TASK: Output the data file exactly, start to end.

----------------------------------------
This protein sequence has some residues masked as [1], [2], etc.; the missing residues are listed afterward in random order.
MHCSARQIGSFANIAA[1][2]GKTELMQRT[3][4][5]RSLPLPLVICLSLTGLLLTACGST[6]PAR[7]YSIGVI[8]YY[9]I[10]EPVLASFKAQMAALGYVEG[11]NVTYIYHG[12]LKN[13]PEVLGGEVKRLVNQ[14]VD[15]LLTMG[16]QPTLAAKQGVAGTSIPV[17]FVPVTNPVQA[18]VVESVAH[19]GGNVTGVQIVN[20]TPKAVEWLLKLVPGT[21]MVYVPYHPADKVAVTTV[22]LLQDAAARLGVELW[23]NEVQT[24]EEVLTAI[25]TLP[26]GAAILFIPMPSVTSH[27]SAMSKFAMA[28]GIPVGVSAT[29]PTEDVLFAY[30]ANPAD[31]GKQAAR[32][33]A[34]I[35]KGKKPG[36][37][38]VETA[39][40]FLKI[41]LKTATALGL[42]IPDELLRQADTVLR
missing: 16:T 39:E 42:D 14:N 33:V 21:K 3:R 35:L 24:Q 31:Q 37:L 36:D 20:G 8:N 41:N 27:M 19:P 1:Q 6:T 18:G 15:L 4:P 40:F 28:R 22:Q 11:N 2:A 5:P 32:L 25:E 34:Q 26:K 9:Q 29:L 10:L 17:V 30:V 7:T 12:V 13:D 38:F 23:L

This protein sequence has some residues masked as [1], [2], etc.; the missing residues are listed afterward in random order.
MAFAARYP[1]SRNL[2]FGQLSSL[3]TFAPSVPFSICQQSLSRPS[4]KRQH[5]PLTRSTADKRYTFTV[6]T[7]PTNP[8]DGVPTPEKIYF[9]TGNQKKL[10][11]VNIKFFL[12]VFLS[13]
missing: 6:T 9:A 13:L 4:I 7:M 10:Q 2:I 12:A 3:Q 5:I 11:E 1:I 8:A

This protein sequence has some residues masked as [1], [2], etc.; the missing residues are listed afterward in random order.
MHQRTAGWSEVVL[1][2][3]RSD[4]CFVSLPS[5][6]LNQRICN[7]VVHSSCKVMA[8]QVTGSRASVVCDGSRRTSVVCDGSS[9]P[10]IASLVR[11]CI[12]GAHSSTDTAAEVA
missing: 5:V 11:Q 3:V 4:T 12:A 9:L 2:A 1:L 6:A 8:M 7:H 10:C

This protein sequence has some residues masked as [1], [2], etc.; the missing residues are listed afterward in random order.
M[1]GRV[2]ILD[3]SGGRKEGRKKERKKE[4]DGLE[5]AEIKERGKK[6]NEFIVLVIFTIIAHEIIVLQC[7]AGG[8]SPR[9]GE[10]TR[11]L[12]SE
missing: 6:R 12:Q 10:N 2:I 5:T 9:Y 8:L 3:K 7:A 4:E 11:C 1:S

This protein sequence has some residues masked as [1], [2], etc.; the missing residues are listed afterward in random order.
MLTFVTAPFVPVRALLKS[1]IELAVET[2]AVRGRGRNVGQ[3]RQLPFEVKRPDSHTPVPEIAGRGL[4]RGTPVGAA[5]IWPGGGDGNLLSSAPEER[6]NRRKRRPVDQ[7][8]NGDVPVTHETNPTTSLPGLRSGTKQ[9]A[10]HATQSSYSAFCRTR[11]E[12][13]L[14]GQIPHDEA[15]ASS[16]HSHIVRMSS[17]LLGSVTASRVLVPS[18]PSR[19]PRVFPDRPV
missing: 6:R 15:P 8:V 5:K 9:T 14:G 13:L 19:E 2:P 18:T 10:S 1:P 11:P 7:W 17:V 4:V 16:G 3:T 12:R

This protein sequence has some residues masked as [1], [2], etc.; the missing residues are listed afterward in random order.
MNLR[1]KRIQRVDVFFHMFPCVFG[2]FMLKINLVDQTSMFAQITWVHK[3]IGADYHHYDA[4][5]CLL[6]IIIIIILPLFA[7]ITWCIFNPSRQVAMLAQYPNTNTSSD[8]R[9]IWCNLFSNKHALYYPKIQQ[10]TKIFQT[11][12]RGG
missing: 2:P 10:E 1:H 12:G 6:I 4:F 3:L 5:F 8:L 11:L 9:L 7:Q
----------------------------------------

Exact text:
This protein sequence has some residues masked as [1], [2], etc.; the missing residues are listed afterward in random order.
MHCSARQIGSFANIAA[1][2]GKTELMQRT[3][4][5]RSLPLPLVICLSLTGLLLTACGST[6]PAR[7]YSIGVI[8]YY[9]I[10]EPVLASFKAQMAALGYVEG[11]NVTYIYHG[12]LKN[13]PEVLGGEVKRLVNQ[14]VD[15]LLTMG[16]QPTLAAKQGVAGTSIPV[17]FVPVTNPVQA[18]VVESVAH[19]GGNVTGVQIVN[20]TPKAVEWLLKLVPGT[21]MVYVPYHPADKVAVTTV[22]LLQDAAARLGVELW[23]NEVQT[24]EEVLTAI[25]TLP[26]GAAILFIPMPSVTSH[27]SAMSKFAMA[28]GIPVGVSAT[29]PTEDVLFAY[30]ANPAD[31]GKQAAR[32][33]A[34]I[35]KGKKPG[36][37][38]VETA[39][40]FLKI[41]LKTATALGL[42]IPDELLRQADTVLR
missing: 16:T 39:E 42:D 14:N 33:V 21:K 3:R 35:L 24:Q 31:Q 37:L 36:D 20:G 8:N 41:N 27:M 19:P 1:Q 6:T 18:G 15:L 4:P 40:F 28:R 22:Q 11:N 2:A 5:P 32:L 25:E 34:Q 26:K 9:Q 29:L 10:L 17:V 30:V 7:T 12:V 13:D 38:F 23:L

This protein sequence has some residues masked as [1], [2], etc.; the missing residues are listed afterward in random order.
MAFAARYP[1]SRNL[2]FGQLSSL[3]TFAPSVPFSICQQSLSRPS[4]KRQH[5]PLTRSTADKRYTFTV[6]T[7]PTNP[8]DGVPTPEKIYF[9]TGNQKKL[10][11]VNIKFFL[12]VFLS[13]
missing: 6:T 9:A 13:L 4:I 7:M 10:Q 2:I 12:A 3:Q 5:I 11:E 1:I 8:A

This protein sequence has some residues masked as [1], [2], etc.; the missing residues are listed afterward in random order.
MHQRTAGWSEVVL[1][2][3]RSD[4]CFVSLPS[5][6]LNQRICN[7]VVHSSCKVMA[8]QVTGSRASVVCDGSRRTSVVCDGSS[9]P[10]IASLVR[11]CI[12]GAHSSTDTAAEVA
missing: 5:V 11:Q 3:V 4:T 12:A 9:L 2:A 1:L 6:A 8:M 7:H 10:C

This protein sequence has some residues masked as [1], [2], etc.; the missing residues are listed afterward in random order.
M[1]GRV[2]ILD[3]SGGRKEGRKKERKKE[4]DGLE[5]AEIKERGKK[6]NEFIVLVIFTIIAHEIIVLQC[7]AGG[8]SPR[9]GE[10]TR[11]L[12]SE
missing: 6:R 12:Q 10:N 2:I 5:T 9:Y 8:L 3:K 7:A 4:E 11:C 1:S

This protein sequence has some residues masked as [1], [2], etc.; the missing residues are listed afterward in random order.
MLTFVTAPFVPVRALLKS[1]IELAVET[2]AVRGRGRNVGQ[3]RQLPFEVKRPDSHTPVPEIAGRGL[4]RGTPVGAA[5]IWPGGGDGNLLSSAPEER[6]NRRKRRPVDQ[7][8]NGDVPVTHETNPTTSLPGLRSGTKQ[9]A[10]HATQSSYSAFCRTR[11]E[12][13]L[14]GQIPHDEA[15]ASS[16]HSHIVRMSS[17]LLGSVTASRVLVPS[18]PSR[19]PRVFPDRPV
missing: 6:R 15:P 8:V 5:K 9:T 14:G 13:L 19:E 2:P 18:T 10:S 1:P 11:P 7:W 17:V 4:V 16:G 3:T 12:R

This protein sequence has some residues masked as [1], [2], etc.; the missing residues are listed afterward in random order.
MNLR[1]KRIQRVDVFFHMFPCVFG[2]FMLKINLVDQTSMFAQITWVHK[3]IGADYHHYDA[4][5]CLL[6]IIIIIILPLFA[7]ITWCIFNPSRQVAMLAQYPNTNTSSD[8]R[9]IWCNLFSNKHALYYPKIQQ[10]TKIFQT[11][12]RGG
missing: 2:P 10:E 1:H 12:G 6:I 4:F 3:L 5:F 8:L 11:L 9:L 7:Q